First licensed in 1976. My interest in electronics goes back  to the teenage years. Joined the Navy Reserve while still in high school, later attended Electronics Technician Class "A" School at Great  Lakes, Illinois and went on to service various radar and communications equipment aboard US Navy radar picket ships operating in the Southern Ocean south of Campbell Island at 60 degrees south, 160 degrees east. In 1966, while at sea, I studied for a Conditional Class License, but  never took the test. My enlistment ended in 1967 and went into the  computer service(s) business from where I retired after nearly 40 years, but went back as a consultant for 5 more years.

While living in Arlington, Texas, took the Advanced Class  test at the FCC office in Dallas, sat outside the testing room on the  hard wooden bench, waiting to be called by the examiner. Back then the tests were administered by 2 "steely eyed FCC examiners" (as Wayne  Greene, W2NSD, described them). They first administered the CW receiving and sending test, then handed you the written test documents. As I sat  for the written test among 20+ other people one of the examiners yelled out "Spinelli you passed the CW test". A lot different than  today's "high touch" testing process. I can also remember waiting for my ticket to arrive in the mail with my first call sign. Of course, The  Little Print Shop would send you sample QSL cards with your new call sign long before the actual license arrived!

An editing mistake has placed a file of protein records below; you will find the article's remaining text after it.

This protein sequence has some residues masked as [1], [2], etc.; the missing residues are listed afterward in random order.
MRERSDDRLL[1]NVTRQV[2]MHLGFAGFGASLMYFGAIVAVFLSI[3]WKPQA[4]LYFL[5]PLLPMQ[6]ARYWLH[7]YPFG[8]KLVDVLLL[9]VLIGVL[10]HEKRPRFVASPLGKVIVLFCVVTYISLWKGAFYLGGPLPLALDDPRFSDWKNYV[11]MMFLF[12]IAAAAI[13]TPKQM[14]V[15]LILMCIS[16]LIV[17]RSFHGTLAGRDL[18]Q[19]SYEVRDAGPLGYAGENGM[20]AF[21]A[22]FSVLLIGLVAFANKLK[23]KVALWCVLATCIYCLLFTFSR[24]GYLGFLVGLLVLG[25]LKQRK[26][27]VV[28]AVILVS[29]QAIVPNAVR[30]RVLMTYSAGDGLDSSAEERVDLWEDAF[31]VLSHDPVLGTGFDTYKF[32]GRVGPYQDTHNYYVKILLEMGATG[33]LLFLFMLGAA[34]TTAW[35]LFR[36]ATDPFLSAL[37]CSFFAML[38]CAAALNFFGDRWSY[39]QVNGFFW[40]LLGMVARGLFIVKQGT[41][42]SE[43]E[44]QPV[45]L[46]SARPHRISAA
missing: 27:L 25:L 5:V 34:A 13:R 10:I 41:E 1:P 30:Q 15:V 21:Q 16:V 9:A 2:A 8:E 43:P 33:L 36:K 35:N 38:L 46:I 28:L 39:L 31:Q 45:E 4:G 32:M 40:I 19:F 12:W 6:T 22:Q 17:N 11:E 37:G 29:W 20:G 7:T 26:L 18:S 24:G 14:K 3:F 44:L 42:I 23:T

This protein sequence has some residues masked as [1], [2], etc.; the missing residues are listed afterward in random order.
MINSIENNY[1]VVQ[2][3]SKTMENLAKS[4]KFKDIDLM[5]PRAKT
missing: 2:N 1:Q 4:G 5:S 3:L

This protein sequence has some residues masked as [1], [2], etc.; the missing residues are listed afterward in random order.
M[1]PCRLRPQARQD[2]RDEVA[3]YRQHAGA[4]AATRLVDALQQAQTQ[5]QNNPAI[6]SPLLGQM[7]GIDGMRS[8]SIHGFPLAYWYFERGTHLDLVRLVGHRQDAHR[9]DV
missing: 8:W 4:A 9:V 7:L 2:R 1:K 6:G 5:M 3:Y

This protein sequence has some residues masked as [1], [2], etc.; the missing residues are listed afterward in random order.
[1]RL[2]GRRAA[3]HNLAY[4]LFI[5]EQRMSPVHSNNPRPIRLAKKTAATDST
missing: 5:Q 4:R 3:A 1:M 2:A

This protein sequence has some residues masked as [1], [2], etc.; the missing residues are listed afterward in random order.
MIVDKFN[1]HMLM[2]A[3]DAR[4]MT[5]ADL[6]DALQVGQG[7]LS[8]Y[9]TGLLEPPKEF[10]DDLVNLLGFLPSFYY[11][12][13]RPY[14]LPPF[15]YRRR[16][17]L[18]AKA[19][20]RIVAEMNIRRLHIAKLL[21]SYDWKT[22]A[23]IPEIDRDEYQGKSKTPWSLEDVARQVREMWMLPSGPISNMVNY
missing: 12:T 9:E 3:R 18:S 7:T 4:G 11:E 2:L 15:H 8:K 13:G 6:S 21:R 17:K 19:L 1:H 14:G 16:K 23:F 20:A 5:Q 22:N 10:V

Past call signs are: WB5WFD, WD6DLK, and KE6LT,  also hold VK2IXC and ZL1NA

In September, 2016 we moved from Divide, Colorado at 9,200 feet (2,800 meters) above sea level to Tucson, Arizona.  We now have 3.3 acres on the Sonoran Desert, surrounded by many species of  cacti, at an elevation of 2,500 feet (760 meters). The property is  located in unincorporated Pima County, 15 minutes from all major  shopping and hospitals. In April 2017 I reinstalled my US Tower HDX-572  that was trucked from Colorado to Arizona by Cast Transportation  (Denver).

This part of Pima County is a ham friendly area, no drama to  get a building permit, all done on-line.  Gary Pierce AE7GP, owner of  Western Communications helped with the installation. Being in the  business Gary had the contacts for excavation, concrete and rebar.  Gary and his employee David helped build the forms, rebar cage (400  pounds of rebar) and position it in the hole. A local Professional  Engineer certified the rebar and anchor bolt placement before we poured  concrete. We had to pump concrete to the hole, 135 feet of hose,  Gary was here for the concrete work. The county's final inspection was done over a Skype video conference, took 5 minutes. Building permit was about $250.